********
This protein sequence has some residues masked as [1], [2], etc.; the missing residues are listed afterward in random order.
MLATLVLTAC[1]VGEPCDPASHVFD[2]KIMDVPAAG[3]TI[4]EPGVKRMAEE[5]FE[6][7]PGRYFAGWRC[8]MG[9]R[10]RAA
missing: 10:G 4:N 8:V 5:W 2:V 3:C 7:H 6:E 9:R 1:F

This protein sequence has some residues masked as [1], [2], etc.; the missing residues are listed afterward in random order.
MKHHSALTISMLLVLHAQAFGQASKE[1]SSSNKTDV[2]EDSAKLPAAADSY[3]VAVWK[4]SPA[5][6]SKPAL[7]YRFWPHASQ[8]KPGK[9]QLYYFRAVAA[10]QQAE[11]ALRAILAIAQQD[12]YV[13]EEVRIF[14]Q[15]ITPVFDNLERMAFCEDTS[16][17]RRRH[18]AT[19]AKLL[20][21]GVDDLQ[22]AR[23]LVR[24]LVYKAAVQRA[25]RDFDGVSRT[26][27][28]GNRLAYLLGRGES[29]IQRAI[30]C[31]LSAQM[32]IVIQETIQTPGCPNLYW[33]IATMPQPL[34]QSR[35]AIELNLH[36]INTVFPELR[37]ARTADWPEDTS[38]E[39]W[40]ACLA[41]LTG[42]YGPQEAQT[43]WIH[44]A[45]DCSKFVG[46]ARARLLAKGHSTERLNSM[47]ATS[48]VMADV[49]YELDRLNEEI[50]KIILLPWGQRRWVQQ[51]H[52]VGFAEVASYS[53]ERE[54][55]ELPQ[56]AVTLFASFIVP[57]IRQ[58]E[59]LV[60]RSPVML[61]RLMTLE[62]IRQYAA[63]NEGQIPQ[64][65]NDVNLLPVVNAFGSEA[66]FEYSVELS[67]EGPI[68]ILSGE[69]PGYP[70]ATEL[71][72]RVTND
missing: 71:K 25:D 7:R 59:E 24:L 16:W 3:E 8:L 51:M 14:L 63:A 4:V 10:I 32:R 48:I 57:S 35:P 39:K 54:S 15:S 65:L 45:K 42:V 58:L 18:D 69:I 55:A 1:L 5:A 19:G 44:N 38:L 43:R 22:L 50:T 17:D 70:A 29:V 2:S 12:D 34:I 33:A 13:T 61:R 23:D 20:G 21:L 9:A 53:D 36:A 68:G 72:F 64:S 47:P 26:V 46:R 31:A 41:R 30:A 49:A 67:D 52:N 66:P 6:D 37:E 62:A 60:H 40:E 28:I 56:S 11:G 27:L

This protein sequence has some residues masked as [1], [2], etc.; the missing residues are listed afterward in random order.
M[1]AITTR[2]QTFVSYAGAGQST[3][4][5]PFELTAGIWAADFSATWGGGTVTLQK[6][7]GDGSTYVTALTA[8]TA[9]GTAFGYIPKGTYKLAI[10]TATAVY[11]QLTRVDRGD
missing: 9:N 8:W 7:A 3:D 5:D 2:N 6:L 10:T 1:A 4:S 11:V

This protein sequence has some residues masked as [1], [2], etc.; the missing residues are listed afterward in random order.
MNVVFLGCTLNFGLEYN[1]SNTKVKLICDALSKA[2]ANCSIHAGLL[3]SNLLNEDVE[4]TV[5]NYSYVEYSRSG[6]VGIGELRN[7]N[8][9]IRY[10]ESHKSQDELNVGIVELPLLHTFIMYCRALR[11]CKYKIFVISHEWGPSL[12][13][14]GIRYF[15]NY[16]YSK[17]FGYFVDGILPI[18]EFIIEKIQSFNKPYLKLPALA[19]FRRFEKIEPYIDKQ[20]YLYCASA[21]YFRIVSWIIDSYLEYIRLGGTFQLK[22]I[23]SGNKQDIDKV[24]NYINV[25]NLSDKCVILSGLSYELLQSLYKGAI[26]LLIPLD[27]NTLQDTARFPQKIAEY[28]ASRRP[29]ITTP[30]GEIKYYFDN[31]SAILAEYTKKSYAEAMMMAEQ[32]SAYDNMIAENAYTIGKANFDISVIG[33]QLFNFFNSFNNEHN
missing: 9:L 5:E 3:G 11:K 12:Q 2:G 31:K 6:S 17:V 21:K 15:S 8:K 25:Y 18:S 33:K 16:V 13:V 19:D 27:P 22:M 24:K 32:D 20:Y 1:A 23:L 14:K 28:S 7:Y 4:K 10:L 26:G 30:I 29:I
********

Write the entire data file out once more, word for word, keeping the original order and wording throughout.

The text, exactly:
This protein sequence has some residues masked as [1], [2], etc.; the missing residues are listed afterward in random order.
MLATLVLTAC[1]VGEPCDPASHVFD[2]KIMDVPAAG[3]TI[4]EPGVKRMAEE[5]FE[6][7]PGRYFAGWRC[8]MG[9]R[10]RAA
missing: 10:G 4:N 8:V 5:W 2:V 3:C 7:H 6:E 9:R 1:F

This protein sequence has some residues masked as [1], [2], etc.; the missing residues are listed afterward in random order.
MKHHSALTISMLLVLHAQAFGQASKE[1]SSSNKTDV[2]EDSAKLPAAADSY[3]VAVWK[4]SPA[5][6]SKPAL[7]YRFWPHASQ[8]KPGK[9]QLYYFRAVAA[10]QQAE[11]ALRAILAIAQQD[12]YV[13]EEVRIF[14]Q[15]ITPVFDNLERMAFCEDTS[16][17]RRRH[18]AT[19]AKLL[20][21]GVDDLQ[22]AR[23]LVR[24]LVYKAAVQRA[25]RDFDGVSRT[26][27][28]GNRLAYLLGRGES[29]IQRAI[30]C[31]LSAQM[32]IVIQETIQTPGCPNLYW[33]IATMPQPL[34]QSR[35]AIELNLH[36]INTVFPELR[37]ARTADWPEDTS[38]E[39]W[40]ACLA[41]LTG[42]YGPQEAQT[43]WIH[44]A[45]DCSKFVG[46]ARARLLAKGHSTERLNSM[47]ATS[48]VMADV[49]YELDRLNEEI[50]KIILLPWGQRRWVQQ[51]H[52]VGFAEVASYS[53]ERE[54][55]ELPQ[56]AVTLFASFIVP[57]IRQ[58]E[59]LV[60]RSPVML[61]RLMTLE[62]IRQYAA[63]NEGQIPQ[64][65]NDVNLLPVVNAFGSEA[66]FEYSVELS[67]EGPI[68]ILSGE[69]PGYP[70]ATEL[71][72]RVTND
missing: 71:K 25:D 7:R 59:E 24:L 16:W 3:E 8:L 51:M 14:L 63:A 4:V 10:I 32:R 48:I 57:S 35:P 39:K 54:S 15:S 65:L 45:K 42:V 58:L 18:D 69:I 55:A 1:L 5:A 19:G 44:N 38:L 43:R 22:L 50:T 17:D 70:A 29:V 2:S 12:D 34:I 33:A 13:T 61:R 23:D 20:G 21:L 9:A 53:D 36:A 68:G 72:F 64:S 47:P 26:V 46:R 31:A 41:R 30:A 49:A 67:D 52:N 66:P 6:D 37:E 62:A 60:H 40:E 28:I 56:S 11:G 27:L

This protein sequence has some residues masked as [1], [2], etc.; the missing residues are listed afterward in random order.
M[1]AITTR[2]QTFVSYAGAGQST[3][4][5]PFELTAGIWAADFSATWGGGTVTLQK[6][7]GDGSTYVTALTA[8]TA[9]GTAFGYIPKGTYKLAI[10]TATAVY[11]QLTRVDRGD
missing: 9:N 8:W 7:A 3:D 5:D 2:N 6:L 10:T 1:A 4:S 11:V

This protein sequence has some residues masked as [1], [2], etc.; the missing residues are listed afterward in random order.
MNVVFLGCTLNFGLEYN[1]SNTKVKLICDALSKA[2]ANCSIHAGLL[3]SNLLNEDVE[4]TV[5]NYSYVEYSRSG[6]VGIGELRN[7]N[8][9]IRY[10]ESHKSQDELNVGIVELPLLHTFIMYCRALR[11]CKYKIFVISHEWGPSL[12][13][14]GIRYF[15]NY[16]YSK[17]FGYFVDGILPI[18]EFIIEKIQSFNKPYLKLPALA[19]FRRFEKIEPYIDKQ[20]YLYCASA[21]YFRIVSWIIDSYLEYIRLGGTFQLK[22]I[23]SGNKQDIDKV[24]NYINV[25]NLSDKCVILSGLSYELLQSLYKGAI[26]LLIPLD[27]NTLQDTARFPQKIAEY[28]ASRRP[29]ITTP[30]GEIKYYFDN[31]SAILAEYTKKSYAEAMMMAEQ[32]SAYDNMIAENAYTIGKANFDISVIG[33]QLFNFFNSFNNEHN
missing: 9:L 5:E 3:G 11:K 12:Q 2:G 31:K 6:S 17:V 21:K 15:S 8:K 25:Y 18:S 33:K 16:V 13:V 19:D 27:P 22:M 24:K 32:D 20:Y 1:A 23:L 14:K 28:S 7:Y 4:K 10:L 26:G 30:I 29:I